The abused are moving through this mundane world with a burden. They carry the effects of trauma in their bodies, an anchor of the truth about their own life stories and yet, before it is healed through compassionate acceptance, it also acts as the milestone by which they can drown. In sorrow. In confusion. In fear. Hurting people seek relief. There are not many life enhancing reliefs to be found in a culture dominated by the idea of keeping people in need of endless purchasing for acquiring status and self worth. The hurt who survive are able to find some immediate relief, be it in drugs, sex or strange religion, that at least lets them get through the long night. In these ways “they too can be ‘Heroes’, if just for one day.” That the immediate reliefs bring their own problems is just more of the complicated nature of abuse psychology. Without the immediate relief most of these victims would be worse off, they would be dead.

Healing involves addressing the burden. This involves facing terror, the Guardian on the Threshold that holds the “thought that dare not be thought, the feeling that dare not be felt.” Because the victim has been taught by their abuse some form of the “it’s for your own good” lie, they also believe, at some level, that they deserved whatever abuse they suffered. To face the terror involves seeing clearly they did not. One gives up fantasies of pure evil spawned by the supernaturally powerful devil of our stories, for the tragic truth that there are only people – and the things they do to one another. It is terrifying to look on the face of evil. But it is something the human being can survive.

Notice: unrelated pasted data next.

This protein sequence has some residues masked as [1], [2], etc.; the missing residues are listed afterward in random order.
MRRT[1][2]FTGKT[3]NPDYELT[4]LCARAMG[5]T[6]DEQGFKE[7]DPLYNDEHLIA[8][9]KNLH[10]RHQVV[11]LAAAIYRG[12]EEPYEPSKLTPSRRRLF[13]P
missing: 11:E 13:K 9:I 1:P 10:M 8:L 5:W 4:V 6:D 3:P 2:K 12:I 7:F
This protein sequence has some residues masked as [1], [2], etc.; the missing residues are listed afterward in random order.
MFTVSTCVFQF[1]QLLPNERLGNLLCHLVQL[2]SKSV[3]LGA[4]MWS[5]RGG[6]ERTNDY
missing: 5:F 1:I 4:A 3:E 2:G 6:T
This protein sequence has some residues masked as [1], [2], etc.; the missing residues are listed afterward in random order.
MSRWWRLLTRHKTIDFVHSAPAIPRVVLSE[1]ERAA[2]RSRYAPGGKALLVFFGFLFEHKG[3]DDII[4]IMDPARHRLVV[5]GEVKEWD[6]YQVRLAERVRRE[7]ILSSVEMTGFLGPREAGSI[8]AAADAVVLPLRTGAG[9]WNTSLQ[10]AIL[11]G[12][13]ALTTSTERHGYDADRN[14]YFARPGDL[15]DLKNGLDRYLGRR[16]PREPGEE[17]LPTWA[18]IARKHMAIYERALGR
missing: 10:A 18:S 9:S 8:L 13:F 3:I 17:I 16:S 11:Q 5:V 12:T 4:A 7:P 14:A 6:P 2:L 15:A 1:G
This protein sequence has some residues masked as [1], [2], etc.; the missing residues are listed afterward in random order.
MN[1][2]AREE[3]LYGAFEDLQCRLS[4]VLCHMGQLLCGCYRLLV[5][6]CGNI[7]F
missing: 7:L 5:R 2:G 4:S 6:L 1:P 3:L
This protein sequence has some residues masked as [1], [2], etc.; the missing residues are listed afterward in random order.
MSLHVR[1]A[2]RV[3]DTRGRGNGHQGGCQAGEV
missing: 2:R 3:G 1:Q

Abuse is basically one single lesson, though it is taught in the different forms we see abuse taking: sexual, physical, emotional, and spiritual. That one lesson is that “I, great being that I am, is why the universe exists. You, little being that you are, exist only to serve my whims. Fail to please me and I will wipe you out.” Playing ventriloquist with jesus as your meat puppet doesn’t change things one bit.

What kind of home do you live in? The Logical Spectrum of Existence
evil creation by an evil god — neutral creation — good creation by a good god
H.P. Lovecraft’s Gnostic “piping idiot god” – ? – Bible’s “and god saw that it was good”